fbpx

CLIMB LEAD POLICIES


Three-Strike system
Individuals may receive strikes for lead climbing or belaying infractions. Infractions may include but are not limited to:
  • Skipping any clips (climbers are permitted to only clip one of the two carabiners at the anchor)
  • Spiking climbers
  • Dropping falling climbers too far
  • Improper belay technique
  • Climbing after improperly tying in or setting up the belay
  • Tying in with the wrong knot or belaying with the wrong device
  • Any infraction that would warrant a “fail” during a lead test

Climbers may be administered 3 strikes or have their privileges revoked for major infractions such as...
  • Dropping climbers to the floor
  • Major belay infractions
  • Gri Gri loaded backwards
  • Gri Gri not properly loaded

A climber or belayer who receives 3 strikes will have their approval revoked and must take a Climb lead clinic before being able to take a lead test.
  • Starting Jan 1, 2021 only a Grigri 2 or newer device may be used for lead belaying in a Climb facility
  • Climbers may only tie in with a figure-8 follow through and should not “finish” the knot in any way
  • Climbers are not allowed to skip any quick draws
  • Customers must adhere to the manufacturer’s guidelines on any gear they are using
  • Back leading is not allowed in Climb facilities
  • Top roping from a lead anchor is not permitted
  • Climbers and belayers are responsible for their own decisions
  • Lead instruction is not allowed by anyone other than Climb Instructors in any Climb facility
  • Lead/Belay tags must be displayed at all times
  • Persons under the age of 13 are not permitted to lead climb or belay
  • Recommended that belayers are 70% or more of climbers weight
  • It is recommended that climbers/belayers use an Edelrid Ohm to make up for great differences in weight
  • Climbers and belayers must adhere to lead test standards at all times
  • Lead belayers are encouraged to wear close-toed shoes when belaying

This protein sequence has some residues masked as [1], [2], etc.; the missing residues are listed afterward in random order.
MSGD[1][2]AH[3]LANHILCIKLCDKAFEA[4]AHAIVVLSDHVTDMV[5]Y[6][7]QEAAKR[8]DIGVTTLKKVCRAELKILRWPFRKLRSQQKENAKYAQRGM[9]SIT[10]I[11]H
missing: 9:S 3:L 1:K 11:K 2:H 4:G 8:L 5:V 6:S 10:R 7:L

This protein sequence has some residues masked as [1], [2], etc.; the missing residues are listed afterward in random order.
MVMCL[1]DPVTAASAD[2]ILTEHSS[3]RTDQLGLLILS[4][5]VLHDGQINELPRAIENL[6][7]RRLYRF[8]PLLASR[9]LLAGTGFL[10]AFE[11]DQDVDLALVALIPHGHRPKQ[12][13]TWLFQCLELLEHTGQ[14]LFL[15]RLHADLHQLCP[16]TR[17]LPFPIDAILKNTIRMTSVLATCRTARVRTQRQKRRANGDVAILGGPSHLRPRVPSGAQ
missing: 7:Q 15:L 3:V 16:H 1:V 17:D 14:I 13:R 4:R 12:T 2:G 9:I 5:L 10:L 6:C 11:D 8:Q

• Lead approved members are able to mock lead with a mock lead rope from the front desk

Any individual who has participated in a lead clinic provided by Climb instructors may mock lead climb. The same individual must pass the lead test with an approved tester (not their lead clinic instructor) their next visit to the gym before lead climbing.
  • A short mock leading rope is available for checkout at the front desk
  • Climber must be clipped into auto belay or be belayed on top rope
  • Mock belaying is not allowed to prevent entanglement and other hazards

FAQ


1Why is back-leading not allowed? What if I want to climb a route I am unable to lead, but want to practice and improve?
In most of our facilities, top ropes and lead climbs overlap with enough frequency to allow for a climber to get a route "dialed in" on top rope first. We do not allow climbers to back lead because in the back-leading "top rope" scenario, the rope is not securely fixed to the anchor and may be unclipped at any time by the climber. In an effort to mitigate the risk to the climbers in our community, we ask that our customers only top rope in scenarios that have been set up, managed, and inspected by Climb staff.
2Why is mock leading not allowed, aside from those that have taken a clinic with us?